UT Researchers Receive $25 Million Grant from USAID to Increase Global Aid Transparency
Nov. 13, 2012
AUSTIN, Texas — The United States Agency for International Development (USAID) has selected The University of Texas at Austin to be a key partner in a five-year, $25 million grant to develop tools to more effectively target, monitor and evaluate foreign aid globally.
The grant will create an AidData Center for Development Policy (ACDP) and will include a faculty-student research program that will focus on producing and testing new methodologies for tracking aid in emerging areas of concern, such as food security and reconstruction in areas affected by war. This grant is the largest investment ever made into research aimed at mapping foreign aid on a global scale.
The program will be led by Catherine Weaver, associate professor of public affairs at the Lyndon B. Johnson School of Public Affairs, and Michael Findley, assistant professor in the Department of Government.
“We have hundreds of development groups distributing billions of dollars in aid all over the globe, with little coordination and knowledge-sharing,” said Findley. “Our research will create tools that will assist these development groups in being more effective, more targeted and more efficient in the distribution of their aid in these regions.”
Findley pioneered AidData’s recent mapping initiative, which uses geographical information systems (GIS) to dynamically visualize the precise locations of aid activities and is the foundation of the USAID grant. Findley's aid mapping method has also been adopted by the World Bank, the African Development Bank and the International Aid Transparency Initiative. The UT program will include up to 10 graduate fellowships per year to provide students extensive training in aid mapping and analysis.
“As research fellows in this new center, graduate students will be able to work within governments of countries receiving aid and engage in cutting-edge collaborative research with leading scholars and practitioners in the field of global development,” said Weaver. “This program will not only produce new knowledge on the reach and impact of aid; it will also produce the next generation of highly trained and innovative development experts.”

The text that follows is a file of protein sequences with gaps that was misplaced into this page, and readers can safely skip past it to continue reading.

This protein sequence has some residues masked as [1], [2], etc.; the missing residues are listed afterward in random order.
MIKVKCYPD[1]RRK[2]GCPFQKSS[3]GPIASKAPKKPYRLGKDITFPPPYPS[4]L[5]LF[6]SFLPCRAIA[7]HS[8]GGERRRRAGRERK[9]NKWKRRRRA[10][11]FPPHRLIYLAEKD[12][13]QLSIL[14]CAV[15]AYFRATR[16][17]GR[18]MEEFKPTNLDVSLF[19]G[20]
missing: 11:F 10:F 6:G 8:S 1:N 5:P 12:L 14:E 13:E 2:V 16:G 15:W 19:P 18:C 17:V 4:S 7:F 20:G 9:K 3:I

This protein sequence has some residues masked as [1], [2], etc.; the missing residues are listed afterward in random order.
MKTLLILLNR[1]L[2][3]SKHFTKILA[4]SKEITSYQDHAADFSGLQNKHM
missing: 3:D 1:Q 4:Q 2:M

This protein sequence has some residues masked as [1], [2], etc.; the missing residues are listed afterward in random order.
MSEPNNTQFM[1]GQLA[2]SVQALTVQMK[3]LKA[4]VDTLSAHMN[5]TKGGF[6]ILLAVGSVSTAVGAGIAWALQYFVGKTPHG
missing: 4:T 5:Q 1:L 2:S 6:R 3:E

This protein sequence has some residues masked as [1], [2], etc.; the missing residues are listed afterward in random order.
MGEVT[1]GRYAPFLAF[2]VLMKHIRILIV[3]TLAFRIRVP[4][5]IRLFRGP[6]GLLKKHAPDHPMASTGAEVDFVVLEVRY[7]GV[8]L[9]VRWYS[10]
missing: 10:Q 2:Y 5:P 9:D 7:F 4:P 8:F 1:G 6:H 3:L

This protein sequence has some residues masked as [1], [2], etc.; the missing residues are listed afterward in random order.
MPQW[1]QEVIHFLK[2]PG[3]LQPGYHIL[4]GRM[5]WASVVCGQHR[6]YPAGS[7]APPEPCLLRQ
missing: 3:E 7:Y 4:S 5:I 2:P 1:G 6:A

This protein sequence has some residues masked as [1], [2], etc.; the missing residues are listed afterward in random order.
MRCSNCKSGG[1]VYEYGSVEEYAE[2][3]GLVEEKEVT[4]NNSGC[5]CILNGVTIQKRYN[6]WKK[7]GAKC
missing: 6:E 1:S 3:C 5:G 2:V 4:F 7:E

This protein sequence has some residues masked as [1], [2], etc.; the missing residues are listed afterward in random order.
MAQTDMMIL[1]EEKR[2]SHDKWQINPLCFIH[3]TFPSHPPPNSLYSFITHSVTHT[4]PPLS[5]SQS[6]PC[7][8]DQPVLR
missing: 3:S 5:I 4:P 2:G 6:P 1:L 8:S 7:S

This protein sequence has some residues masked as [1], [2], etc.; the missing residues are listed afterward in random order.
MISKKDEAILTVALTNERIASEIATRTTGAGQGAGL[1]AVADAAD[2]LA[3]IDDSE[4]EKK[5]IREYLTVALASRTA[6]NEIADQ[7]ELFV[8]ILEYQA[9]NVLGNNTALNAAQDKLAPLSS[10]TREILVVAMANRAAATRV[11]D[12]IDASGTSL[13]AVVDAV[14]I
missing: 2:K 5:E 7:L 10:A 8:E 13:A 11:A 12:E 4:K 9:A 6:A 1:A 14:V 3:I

In 2011 Weaver, a core researcher in the Robert S. Strauss Center for International Security and Law’s Climate Change and African Political Stability (CCAPS) program, worked with Findley; Development Gateway, a Washington, D.C.-based development technology agency; and the country of Malawi to produce the first maps to track aid in one country for all sectors and all official donors. The resulting maps, available on the CCAPS open source data dashboard, have set the standard for aid transparency.
“Our faculty’s work in this area has already been recognized and adopted by leading international development agencies and national governments, and the USAID grant will keep Dr. Weaver and Dr. Findley at the forefront of this movement,” said Bill Powers, president of The University of Texas at Austin. “USAID is taking a huge step forward in building real policy solutions on rigorous academic standards and research.”
The university is one of five partner institutions that form the ACDP, including Brigham Young University; Development Gateway; ESRI, a California-based geographical information systems company; and the College of William and Mary.